Libraries & Culture 38.4 (2003) 408-410
[Access article in PDF]
The Correspondence of Johann Amerbach: Early Printing in Its Social Context. Selected, translated, and edited by Barbara C. Halporn. Ann Arbor: University of Michigan Press, 2000. xiv, 383 pp. $57.50. ISBN 0-472-11137-X.
In this volume, which contains 256 letters edited and translated chiefly from the first volume of Alfred Hartmann's Die Amerbachkorrespondenz (Basel, 1942-), Barbara Halporn skillfully renders into English a vivid and always lively account of the activities of the Amerbach publishing house in Basel during the tenure of its founder, Johann Amerbach, from 1481 to 1513. Halporn arranges the letters both topically and chronologically into nine chapters with headings such as "Doing Business," "Business and Friendship," "The Scholarly and Intellectual Network," "Family Life," "The Three Johanns," and "Patristic Editions." The bulk of the correspondence is addressed to Johann Amerbach himself, as very few of his own replies survive. Yet, as Halporn makes clear in her excellent introduction, many of Amerbach's business and intellectual acquaintances were attracted by "his personality, his vision, his energy, and not the least by his [End Page 408] honesty and common decency," and thus Amerbach "is the central figure in the story that the letters tell" (10-11).
Not surprisingly, the reader finds numerous letters that shed light on the daily concerns of operating a large and successful publishing house such as the economics of paper, ink, and type, the thorny issues of debt and credit, the vagaries of the book market, the threat of market saturation, and so on. Even more revealing, however, are those letters that lend insight into the social context of the Amerbach publishing house. Much of the correspondence resonates with the voices of business associates, intellectual acquaintances, and personal friends who became the core network of connections through which Amerbach gained access to information and received business and professional favors. For example, we find Amerbach calling on the humanist Jacob Wimpfeling and the Augustinian canon Augustinius Dodo to provide him with much-needed manuscripts, letters, and sermons for his publication projects as well as news about monastic library collections. Frequently, such relationships involved a quid pro quo. Typical is one letter (26 March 1510) from the humanist Johann Reuchlin, who, lamenting the "treachery of printers," inquires whether Amerbach would consider buying up the remainder (seven hundred copies) of his poor-selling Rudimentahebraica; Reuchlin, a preeminent Hebraist, promises in return to come to Basel and help Amerbach edit a multilingual edition of the Operaomnia of Jerome. One of the pitfalls of developing these scholarly and intellectual networks, as the letters underscore time and again, is that Amerbach found himself bombarded with letters from friends and acquaintances proposing that he take up this or that book publication, usually one of their own! Other letters (chapter 5, "Business as Usual") show Amerbach caught in the middle of a heated epistolary exchange between two scholars (Conrad Leontorius and Jacob Wimpfeling) of radically different religious viewpoints and educational agendas.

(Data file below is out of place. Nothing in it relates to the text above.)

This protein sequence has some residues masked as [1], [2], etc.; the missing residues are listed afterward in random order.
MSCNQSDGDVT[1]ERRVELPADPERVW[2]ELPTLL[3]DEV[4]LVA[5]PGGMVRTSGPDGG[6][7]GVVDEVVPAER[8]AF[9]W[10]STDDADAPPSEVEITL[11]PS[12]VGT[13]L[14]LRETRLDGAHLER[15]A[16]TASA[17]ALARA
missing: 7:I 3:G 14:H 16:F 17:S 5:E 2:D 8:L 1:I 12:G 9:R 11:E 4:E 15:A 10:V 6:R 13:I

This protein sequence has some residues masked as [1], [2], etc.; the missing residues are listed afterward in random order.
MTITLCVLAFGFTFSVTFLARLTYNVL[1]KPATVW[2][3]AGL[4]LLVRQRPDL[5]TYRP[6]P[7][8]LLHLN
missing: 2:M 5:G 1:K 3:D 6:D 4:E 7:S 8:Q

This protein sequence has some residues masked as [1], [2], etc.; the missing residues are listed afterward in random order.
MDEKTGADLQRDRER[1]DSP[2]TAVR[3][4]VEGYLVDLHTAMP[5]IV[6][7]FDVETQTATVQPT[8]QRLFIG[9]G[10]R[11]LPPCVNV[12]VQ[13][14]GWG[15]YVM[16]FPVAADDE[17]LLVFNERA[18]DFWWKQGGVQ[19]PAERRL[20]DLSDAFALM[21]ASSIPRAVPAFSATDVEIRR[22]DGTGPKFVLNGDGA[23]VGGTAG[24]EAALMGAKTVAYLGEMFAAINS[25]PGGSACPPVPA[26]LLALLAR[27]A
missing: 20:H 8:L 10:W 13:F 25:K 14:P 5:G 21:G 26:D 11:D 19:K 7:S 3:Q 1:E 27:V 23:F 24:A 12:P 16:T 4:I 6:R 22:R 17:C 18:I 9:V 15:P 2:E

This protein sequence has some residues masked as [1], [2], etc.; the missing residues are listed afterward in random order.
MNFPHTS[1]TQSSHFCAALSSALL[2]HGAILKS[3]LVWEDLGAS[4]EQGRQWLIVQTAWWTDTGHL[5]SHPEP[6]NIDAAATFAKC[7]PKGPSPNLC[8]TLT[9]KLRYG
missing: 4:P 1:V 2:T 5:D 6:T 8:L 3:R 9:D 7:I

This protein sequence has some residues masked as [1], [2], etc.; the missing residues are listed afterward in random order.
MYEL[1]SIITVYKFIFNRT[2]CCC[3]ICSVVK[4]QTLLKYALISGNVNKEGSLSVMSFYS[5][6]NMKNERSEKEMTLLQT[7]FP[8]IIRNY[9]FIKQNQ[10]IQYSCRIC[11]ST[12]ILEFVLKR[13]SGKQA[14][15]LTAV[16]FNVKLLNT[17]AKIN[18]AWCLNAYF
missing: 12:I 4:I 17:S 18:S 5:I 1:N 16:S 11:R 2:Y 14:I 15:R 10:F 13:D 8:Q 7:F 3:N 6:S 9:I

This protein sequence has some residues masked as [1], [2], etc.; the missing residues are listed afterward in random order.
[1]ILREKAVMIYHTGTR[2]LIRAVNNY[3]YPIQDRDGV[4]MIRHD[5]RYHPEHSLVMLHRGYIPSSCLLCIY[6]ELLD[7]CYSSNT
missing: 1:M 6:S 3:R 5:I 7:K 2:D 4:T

Of all the letters, none are more entertaining than those between Amerbach and his sons, Bruno, Basilius, and Bonifacius. Bruno and Basilius attended the University of Paris, where they received a humanist education; Bonifacius pursued a career in law at the University of Basel. The letters capture many of the tensions between Amerbach senior and Bruno and Basilius in particular—your typical fun-loving, impecunious university students who never seem to quite measure up to their father's high moral and intellectual standards. Amerbach is forever displeased with his sons' excessive spending but, in the end, uses various book dealers and third parties to bankroll their accounts. In one striking letter, however, Amerbach has clearly reached the end of his tether. Rebuking Bruno for requesting more money at a time when the firm is experiencing heavy financial pressures, Amerbach explodes on paper: "Perhaps you think I own an ass that coughs up money for me. It doesn't work that way. You know I have not published in two years. We are all living on capital" (284). After settling...